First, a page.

Boston College professor addresses fulfillment issues
Posted by Elena del Valle on May 11, 2012
Plenitude book cover
Does owning things bring happiness? Does having the latest technological gadget and consumer goods satisfy us? Many of us think they do, at least in part. Juliet Schor, a sociology professor at Boston College, is convinced having time, information, creativity and community in abundance can be more rewarding than the conventional goods we have focused on to date. She proposes a change in attitude and behavior away from consumerism that she hopes will lead to an improvement in social, economic and environmental conditions nationally.
In Plenitude The New Economics of True Wealth (The Penguin Press, $25.95), her third book, she explores the concept of living a life scarce in conventional consumer goods and rich in other resources that emphasize nature, community, intelligence and time as a few pockets of people across the country were striving to do when she wrote her book.
In addition to the knowledge, work and experience she has collected over the years, writing the book required 16 months. The 258-page hardcover book published in 2010 is divided into five chapters: Introduction, From Consumer Boom to Ecological Bust, Economics Confronts the Earth, Living Rich on A Troubled Planet, and the Economics of Plenitude. In the book, she explains that the concept is not one of sacrifice.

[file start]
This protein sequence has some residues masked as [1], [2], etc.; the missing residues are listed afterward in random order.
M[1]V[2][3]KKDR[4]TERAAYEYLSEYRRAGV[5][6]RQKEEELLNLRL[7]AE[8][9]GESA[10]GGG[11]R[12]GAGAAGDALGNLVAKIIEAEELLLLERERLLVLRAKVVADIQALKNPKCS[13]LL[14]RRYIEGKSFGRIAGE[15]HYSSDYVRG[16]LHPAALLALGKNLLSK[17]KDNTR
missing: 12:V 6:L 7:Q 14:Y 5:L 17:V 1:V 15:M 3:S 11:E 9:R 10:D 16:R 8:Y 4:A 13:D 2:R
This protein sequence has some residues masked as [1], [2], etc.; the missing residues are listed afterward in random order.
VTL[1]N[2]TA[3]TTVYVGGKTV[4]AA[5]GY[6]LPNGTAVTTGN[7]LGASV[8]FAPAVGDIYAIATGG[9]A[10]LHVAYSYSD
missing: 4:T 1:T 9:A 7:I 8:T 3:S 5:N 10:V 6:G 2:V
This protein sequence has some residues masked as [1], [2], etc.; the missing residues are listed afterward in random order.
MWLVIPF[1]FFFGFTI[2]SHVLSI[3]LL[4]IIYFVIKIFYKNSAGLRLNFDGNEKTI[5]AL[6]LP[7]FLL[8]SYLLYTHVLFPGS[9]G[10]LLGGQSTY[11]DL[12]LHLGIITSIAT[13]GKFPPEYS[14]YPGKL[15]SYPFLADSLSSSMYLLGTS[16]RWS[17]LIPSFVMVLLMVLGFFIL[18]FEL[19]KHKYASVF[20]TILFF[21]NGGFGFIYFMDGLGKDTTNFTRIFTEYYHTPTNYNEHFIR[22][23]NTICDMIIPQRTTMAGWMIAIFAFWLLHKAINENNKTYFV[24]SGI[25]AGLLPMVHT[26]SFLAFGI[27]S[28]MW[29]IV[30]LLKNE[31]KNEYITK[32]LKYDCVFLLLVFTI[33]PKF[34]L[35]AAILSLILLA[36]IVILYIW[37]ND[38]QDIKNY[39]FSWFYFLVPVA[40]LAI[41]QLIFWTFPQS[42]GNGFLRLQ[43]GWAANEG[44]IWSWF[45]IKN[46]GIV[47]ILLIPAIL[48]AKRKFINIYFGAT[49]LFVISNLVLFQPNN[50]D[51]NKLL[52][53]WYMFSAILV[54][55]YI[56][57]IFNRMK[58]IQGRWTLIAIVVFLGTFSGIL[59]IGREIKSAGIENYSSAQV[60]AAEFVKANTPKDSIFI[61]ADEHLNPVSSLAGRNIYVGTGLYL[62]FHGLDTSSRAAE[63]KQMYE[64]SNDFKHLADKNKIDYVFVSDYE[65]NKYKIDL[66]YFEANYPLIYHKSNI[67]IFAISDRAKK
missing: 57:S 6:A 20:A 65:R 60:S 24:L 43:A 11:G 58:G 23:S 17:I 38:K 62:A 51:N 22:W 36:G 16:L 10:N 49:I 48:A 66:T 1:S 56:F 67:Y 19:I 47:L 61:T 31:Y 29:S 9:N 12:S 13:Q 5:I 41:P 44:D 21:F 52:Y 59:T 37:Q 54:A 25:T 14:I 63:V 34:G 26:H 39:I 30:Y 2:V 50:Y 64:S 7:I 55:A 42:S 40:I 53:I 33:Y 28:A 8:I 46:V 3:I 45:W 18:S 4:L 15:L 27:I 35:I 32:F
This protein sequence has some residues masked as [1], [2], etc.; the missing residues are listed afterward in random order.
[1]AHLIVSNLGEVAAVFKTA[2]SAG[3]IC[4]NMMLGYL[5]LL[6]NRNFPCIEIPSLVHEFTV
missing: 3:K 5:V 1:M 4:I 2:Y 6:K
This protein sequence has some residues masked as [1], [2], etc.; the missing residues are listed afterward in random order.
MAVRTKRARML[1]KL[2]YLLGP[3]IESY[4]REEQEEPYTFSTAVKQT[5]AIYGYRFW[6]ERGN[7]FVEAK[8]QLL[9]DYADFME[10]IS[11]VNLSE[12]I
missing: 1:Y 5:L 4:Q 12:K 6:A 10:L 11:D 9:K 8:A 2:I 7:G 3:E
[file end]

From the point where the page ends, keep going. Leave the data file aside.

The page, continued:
Juliet Schor, author, Plenitude
Instead she believes the proposed paradigm that focuses on innovation, macroeconomic balance and multiple sources of wealth will lead to greater well-being than the previous approach which, in her opinion, has led to the decline of economic and natural environments.
“My thinking has evolved in this way: The long term stagnation, high unemployment that I predicted is being borne out. What I didn’t expect was how difficult it is to get the mainstream conversation around to shorter working hours,” said Schor by email when asked about her reflections on the subject after the publication of the book. “I suppose I am also feeling more pessimistic about a government response to climate change.”
The author believes that there is growing interest among Hispanics and African-Americans to the ideas in the book. Some of the community innovations are happening in places like the inner-cities of Cleveland and Detroit, she pointed out via email. At the international level she is aware of interest among Indians in India in some of the lifestyle changes she favors such as organic food and low-impact lifestyles.
Schor is studying the concept of working environmental sustainability and its relation to Americans’ lifestyles and the economy as well as the rise of a conscious consumption movement. She has been a consultant to the United Nations, the World Institute for Development Economics Research, and the United Nations Development Program. She is a co-founder and co-chair of the Board of the Center for a New American Dream, a national sustainability organization.
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